Mills vs. Chater
UNITED STATES COURT OF APPEALS TENTH CIRCUIT ) ) ) ) No. 95-7071 ) (D.C. No. CV-94-287-B) ) (E. Dist. Okla.) ) ) ) )
MELVIN L. MILLS, Plaintiff-Appellant, v. SHIRLEY S. CHATER, Commissioner, Social Security Administration, Defendant-Appellee.
ORDER AND JUDGMENT* Before SEYMOUR, Chief Judge, McKAY and HENRY, Circuit Judges.
After examining the briefs and appellate record, this panel has determined unanimously to honor the parties' request for a decision on the briefs without oral argument. P. 34(f); 10th Cir. R. 34.1.9. submitted without oral argument. Melvin L. Mills appeals the district court's order denying his claim for Supplemental Security Income and disability insurance benefits. He maintains that the Commissioner's We affirm. See Fed. R. App.
The case is therefore ordered
decision is not supported by substantial evidence.
This order and judgment is not binding precedent, except under the doctrines of law of the case, res judicata, and collateral estoppel. The court generally disfavors the citation of orders and judgments; nevertheless, an order and judgment may be cited under the terms and conditions of the court's General Order filed November 29, 1993. 151 F.R.D. 470.
Mr. Mills is 44 years old.
In the last fifteen years, he
has held a variety of jobs in oil field construction; he has also worked as a heavy equipment operator and in asbestos removal. May, 1985, Mr. Mills fractured his sixth vertebra in a diving accident. He claims that ensuing pain in his neck and numbness In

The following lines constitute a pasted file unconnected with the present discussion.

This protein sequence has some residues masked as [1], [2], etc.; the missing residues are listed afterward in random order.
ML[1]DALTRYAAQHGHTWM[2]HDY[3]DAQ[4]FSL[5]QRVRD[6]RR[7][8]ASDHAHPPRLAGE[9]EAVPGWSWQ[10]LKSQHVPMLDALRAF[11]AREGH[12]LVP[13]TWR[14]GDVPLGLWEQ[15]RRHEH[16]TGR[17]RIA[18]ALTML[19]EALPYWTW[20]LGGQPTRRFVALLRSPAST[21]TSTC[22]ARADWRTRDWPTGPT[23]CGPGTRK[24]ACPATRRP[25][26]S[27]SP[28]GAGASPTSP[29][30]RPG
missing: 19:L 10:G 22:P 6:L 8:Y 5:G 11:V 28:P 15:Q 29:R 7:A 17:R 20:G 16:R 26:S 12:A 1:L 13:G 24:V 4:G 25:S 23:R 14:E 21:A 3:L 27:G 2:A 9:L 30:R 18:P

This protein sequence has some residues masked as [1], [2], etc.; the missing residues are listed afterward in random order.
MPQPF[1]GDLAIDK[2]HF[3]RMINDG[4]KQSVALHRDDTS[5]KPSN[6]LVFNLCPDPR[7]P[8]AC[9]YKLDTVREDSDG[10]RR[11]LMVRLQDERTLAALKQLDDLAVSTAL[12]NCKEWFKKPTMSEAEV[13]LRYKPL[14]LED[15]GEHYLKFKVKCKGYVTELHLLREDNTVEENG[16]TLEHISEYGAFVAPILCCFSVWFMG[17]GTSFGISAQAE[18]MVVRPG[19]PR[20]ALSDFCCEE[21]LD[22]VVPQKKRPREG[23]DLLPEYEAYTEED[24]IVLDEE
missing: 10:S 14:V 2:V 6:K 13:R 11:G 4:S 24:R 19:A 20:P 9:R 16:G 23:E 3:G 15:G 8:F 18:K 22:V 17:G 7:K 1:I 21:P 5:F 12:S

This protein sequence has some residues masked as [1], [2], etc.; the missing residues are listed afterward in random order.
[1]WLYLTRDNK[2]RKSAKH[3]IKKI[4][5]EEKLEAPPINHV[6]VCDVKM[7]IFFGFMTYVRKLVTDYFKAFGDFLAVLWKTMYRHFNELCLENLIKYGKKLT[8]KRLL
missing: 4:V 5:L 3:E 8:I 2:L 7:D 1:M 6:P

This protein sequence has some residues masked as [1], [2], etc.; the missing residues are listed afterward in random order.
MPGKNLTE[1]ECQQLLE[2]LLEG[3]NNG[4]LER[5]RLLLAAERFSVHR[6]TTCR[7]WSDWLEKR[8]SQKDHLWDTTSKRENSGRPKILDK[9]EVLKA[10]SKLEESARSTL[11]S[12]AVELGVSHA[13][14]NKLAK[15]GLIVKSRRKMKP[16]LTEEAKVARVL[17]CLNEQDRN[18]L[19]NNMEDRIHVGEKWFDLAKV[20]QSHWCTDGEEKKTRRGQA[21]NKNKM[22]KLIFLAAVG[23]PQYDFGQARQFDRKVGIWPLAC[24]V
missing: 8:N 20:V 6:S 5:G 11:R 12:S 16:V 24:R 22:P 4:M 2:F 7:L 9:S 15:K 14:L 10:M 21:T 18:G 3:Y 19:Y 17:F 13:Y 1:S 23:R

in his right arm, as well as depression and anxiety, prevent him from engaging in substantial gainful activity. We may only set aside the ALJ's findings if they are not supported by substantial evidence. 59, 61 (10th Cir. 1984). Nieto v. Heckler, 750 F.2d
A decision is subject to reversal if it
is overwhelmed by other evidence, represents a mere conclusion, or is based on an improper legal standard. Ellison v. Sullivan,
929 F.2d 534, 536 (10th Cir. 1990); Frey v. Bowen, 816 F.2d 508, 512 (10th Cir. 1987). "The Secretary uses a five-step process to evaluate disability claims for supplemental security income." Reyes v.
Bowen, 845 F.2d 242, 243 (10th Cir. 1988); see also 20 C.F.R. § 404.1520 (disability); § 416.920 (Supplemental Security Income disability). The ALJ found that Mr. Mills did not establish that
he met or equaled one of the impairments listed in the regulations. 20 C.F.R. §§ 404.1520(d), 416.920(d). Applying the
fifth step of the evaluation process, and considering Mr. Mills' age, education, part work experience, and residual functional capacity (RFC), the ALJ found that he could perform other work. -2-
Id. at §§ 404.1520(f), 416.920(f).
The ALJ found that Mr. Mills
"has the residual functional capacity to perform a full range of sedentary and light work . . . of an unskilled and semi-skilled nature . . . ." Rec., vol. II, at 18.
On appeal, Mr. Mills offers two challenges to the ALJ's application of the fifth step of this process.1 First, he
contends that the ALJ's assessment of his residual functional capacity (RFC) was not supported by substantial evidence because the ALJ failed to properly consider evidence of his manipulative and mental impairments. Second, he contends that the ALJ's
determination that alternative work was available was not supported by substantial evidence because the ALJ improperly questioned the vocational expert. As Mr. Mills maintains, the record reflects considerable evidence that Mr. Mills' manual dexterity is impaired. Mr. and